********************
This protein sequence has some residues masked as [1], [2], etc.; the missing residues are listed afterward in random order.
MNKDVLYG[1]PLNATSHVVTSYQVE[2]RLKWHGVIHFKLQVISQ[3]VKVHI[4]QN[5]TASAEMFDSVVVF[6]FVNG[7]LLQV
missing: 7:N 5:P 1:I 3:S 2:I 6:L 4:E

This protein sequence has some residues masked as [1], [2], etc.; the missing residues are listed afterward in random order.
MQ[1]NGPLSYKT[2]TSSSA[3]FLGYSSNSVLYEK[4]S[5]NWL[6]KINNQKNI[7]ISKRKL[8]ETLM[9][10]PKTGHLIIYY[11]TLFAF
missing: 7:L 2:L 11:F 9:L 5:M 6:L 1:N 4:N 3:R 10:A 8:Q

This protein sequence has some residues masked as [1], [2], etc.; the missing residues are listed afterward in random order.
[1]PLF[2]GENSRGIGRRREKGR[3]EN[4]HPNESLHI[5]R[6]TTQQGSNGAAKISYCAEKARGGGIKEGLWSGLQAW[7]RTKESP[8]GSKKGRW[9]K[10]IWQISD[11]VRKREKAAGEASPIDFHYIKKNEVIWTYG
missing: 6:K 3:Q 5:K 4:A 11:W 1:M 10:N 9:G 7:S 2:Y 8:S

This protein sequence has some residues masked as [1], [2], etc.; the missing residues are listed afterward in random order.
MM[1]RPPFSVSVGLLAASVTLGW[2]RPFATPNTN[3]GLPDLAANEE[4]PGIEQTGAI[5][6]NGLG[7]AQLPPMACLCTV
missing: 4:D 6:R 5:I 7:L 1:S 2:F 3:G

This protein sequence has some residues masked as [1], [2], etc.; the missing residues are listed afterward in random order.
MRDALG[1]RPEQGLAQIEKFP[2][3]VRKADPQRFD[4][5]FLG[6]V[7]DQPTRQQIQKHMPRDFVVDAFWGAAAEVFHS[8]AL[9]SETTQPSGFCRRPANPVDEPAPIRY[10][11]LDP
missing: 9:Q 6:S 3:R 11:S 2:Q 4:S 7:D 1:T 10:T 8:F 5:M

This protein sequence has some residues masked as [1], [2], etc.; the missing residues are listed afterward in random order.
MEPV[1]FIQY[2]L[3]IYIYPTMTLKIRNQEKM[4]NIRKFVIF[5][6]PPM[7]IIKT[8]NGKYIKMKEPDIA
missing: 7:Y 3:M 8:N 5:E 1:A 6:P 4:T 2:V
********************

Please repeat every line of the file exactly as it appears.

This protein sequence has some residues masked as [1], [2], etc.; the missing residues are listed afterward in random order.
MNKDVLYG[1]PLNATSHVVTSYQVE[2]RLKWHGVIHFKLQVISQ[3]VKVHI[4]QN[5]TASAEMFDSVVVF[6]FVNG[7]LLQV
missing: 7:N 5:P 1:I 3:S 2:I 6:L 4:E

This protein sequence has some residues masked as [1], [2], etc.; the missing residues are listed afterward in random order.
MQ[1]NGPLSYKT[2]TSSSA[3]FLGYSSNSVLYEK[4]S[5]NWL[6]KINNQKNI[7]ISKRKL[8]ETLM[9][10]PKTGHLIIYY[11]TLFAF
missing: 7:L 2:L 11:F 9:L 5:M 6:L 1:N 4:N 3:R 10:A 8:Q

This protein sequence has some residues masked as [1], [2], etc.; the missing residues are listed afterward in random order.
[1]PLF[2]GENSRGIGRRREKGR[3]EN[4]HPNESLHI[5]R[6]TTQQGSNGAAKISYCAEKARGGGIKEGLWSGLQAW[7]RTKESP[8]GSKKGRW[9]K[10]IWQISD[11]VRKREKAAGEASPIDFHYIKKNEVIWTYG
missing: 6:K 3:Q 5:K 4:A 11:W 1:M 10:N 9:G 7:S 2:Y 8:S

This protein sequence has some residues masked as [1], [2], etc.; the missing residues are listed afterward in random order.
MM[1]RPPFSVSVGLLAASVTLGW[2]RPFATPNTN[3]GLPDLAANEE[4]PGIEQTGAI[5][6]NGLG[7]AQLPPMACLCTV
missing: 4:D 6:R 5:I 7:L 1:S 2:F 3:G

This protein sequence has some residues masked as [1], [2], etc.; the missing residues are listed afterward in random order.
MRDALG[1]RPEQGLAQIEKFP[2][3]VRKADPQRFD[4][5]FLG[6]V[7]DQPTRQQIQKHMPRDFVVDAFWGAAAEVFHS[8]AL[9]SETTQPSGFCRRPANPVDEPAPIRY[10][11]LDP
missing: 9:Q 6:S 3:R 11:S 2:Q 4:S 7:D 1:T 10:T 8:F 5:M

This protein sequence has some residues masked as [1], [2], etc.; the missing residues are listed afterward in random order.
MEPV[1]FIQY[2]L[3]IYIYPTMTLKIRNQEKM[4]NIRKFVIF[5][6]PPM[7]IIKT[8]NGKYIKMKEPDIA
missing: 7:Y 3:M 8:N 5:E 1:A 6:P 4:T 2:V